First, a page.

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Preview: - latest science and technology news stories - latest science and technology news stories internet news portal provides the latest news on science including: Physics, Nanotechnology, Life Sciences, Space Science, Earth Science, Environment, Health and Medicine.


Fotis Kafatos, distinguished Greek biologist, dies at 77

Sun, 19 Nov 2017 05:28:17 EST

Fotis Kafatos, a Greek molecular biologist who had a distinguished academic career in both the United States and Europe and became the founding president of the European Research Council, has died. He was 77.

Museum seeks to convince Indians that toilets are not dirty

Sun, 19 Nov 2017 05:27:03 EST

A throne with a built-in commode for a French monarch takes pride of place at a New Delhi museum trying to break taboos surrounding toilets in a country where such convenience remains a sensitive issue.

UK to have driverless cars by 2021: govt

Sun, 19 Nov 2017 05:26:36 EST

British finance minister Philip Hammond is to announce £75 million ($99 million, 84 million euros) funding for Artificial Intelligence and plans to put driverless cars on UK roads by 2021, in his budget speech on Wednesday.

Swimming with dolphins in virtual reality to aid disabled

Sun, 19 Nov 2017 05:26:19 EST

Swimming with wild dolphins is something most can only dream of, and jumping into pools with captive animals has become increasingly controversial with environmentalists condemning it as cruel.

100 full moons: Blazing fireball lights up Arctic sky

Sat, 18 Nov 2017 12:52:35 EST

A blazing fireball lit up the dark skies of Arctic Finland for five seconds, giving off what scientists said was "the glow of 100 full moons" and igniting hurried attempts to find the reported meteorite.

Germany bans children's smart watches with listening app

Sat, 18 Nov 2017 12:52:18 EST

German regulators have banned certain types of smartwatches marketed to children, saying the devices have been used to listen in on school classrooms and run afoul of Germany's surveillance restrictions.

NASA launches next-generation weather satellite

Sat, 18 Nov 2017 12:49:08 EST

NASA on Saturday launched a next-generation satellite into space designed to monitor weather around the world and help improve forecasts.

Keeping it real: UN climate talks struggle to stay relevant

Sat, 18 Nov 2017 04:31:42 EST

There was a telling moment at the 23rd edition of UN climate talks that underscored both the life-and-death stakes in the fight against global warming, and how hard it is for this belaboured forum to rise to the challenge.

20 years of changing seasons on Earth packed into two and half minutes

Fri, 17 Nov 2017 18:15:58 EST

NASA captured 20 years of changing seasons in a striking new global map of the home planet.

These ring-tailed lemurs raise a 'stink' when they flirt with potential mates

Fri, 17 Nov 2017 18:07:10 EST

A U of T Scarborough study finds that a unique ritual performed by male ring-tailed lemurs may come at a significant physical cost, but it could help their chances in securing a mate.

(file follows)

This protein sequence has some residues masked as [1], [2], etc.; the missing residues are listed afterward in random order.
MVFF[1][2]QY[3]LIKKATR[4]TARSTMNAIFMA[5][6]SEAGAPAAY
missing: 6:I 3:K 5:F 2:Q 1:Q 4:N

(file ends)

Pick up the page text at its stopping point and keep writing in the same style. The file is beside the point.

Mathematician's study of 'swarmalators' could direct future science

Fri, 17 Nov 2017 18:05:52 EST

How does the Japanese tree frog figure into the latest work of noted mathematician Steven Strogatz? As it turns out, quite prominently.

When to fish: Timing matters for fish that migrate to reproduce

Fri, 17 Nov 2017 18:01:05 EST

It's no secret that human activities affect fish, particularly those that must migrate to reproduce. Years of building dams and polluting rivers in some regions have left fish such as salmon struggling to return to their home streams and give birth to the next generation.

Heavy nitrogen molecules reveal planetary-scale tug-of-war

Fri, 17 Nov 2017 17:59:36 EST

Nature whispers its stories in a faint molecular language, and Rice University scientist Laurence Yeung and colleagues can finally tell one of those stories this week, thanks to a one-of-a-kind instrument that allowed them to hear what the atmosphere is saying with rare nitrogen molecules.

Breakthrough could launch organic electronics beyond cell phone screens

Fri, 17 Nov 2017 17:54:46 EST

A discovery by an international team of researchers from Princeton University, the Georgia Institute of Technology and Humboldt University in Berlin points the way to more widespread use of an advanced technology generally known as organic electronics.

Apple pushes back release of HomePod speaker to 2018

Fri, 17 Nov 2017 17:52:16 EST

Apple said Friday it was delaying until early next year the release of its HomePod speaker set to compete with Amazon's Alexa-powered devices and Google Home as a smart home and music hub.

Mapping 'damage trails' lets researchers follow the water in Photosystem II

Fri, 17 Nov 2017 14:00:03 EST

Researchers at Washington University in St. Louis have traced the paths of three water channels in an ancient photosynthetic organism to provide the first comprehensive, experimental study of how that organism uses and regulates water to create energy.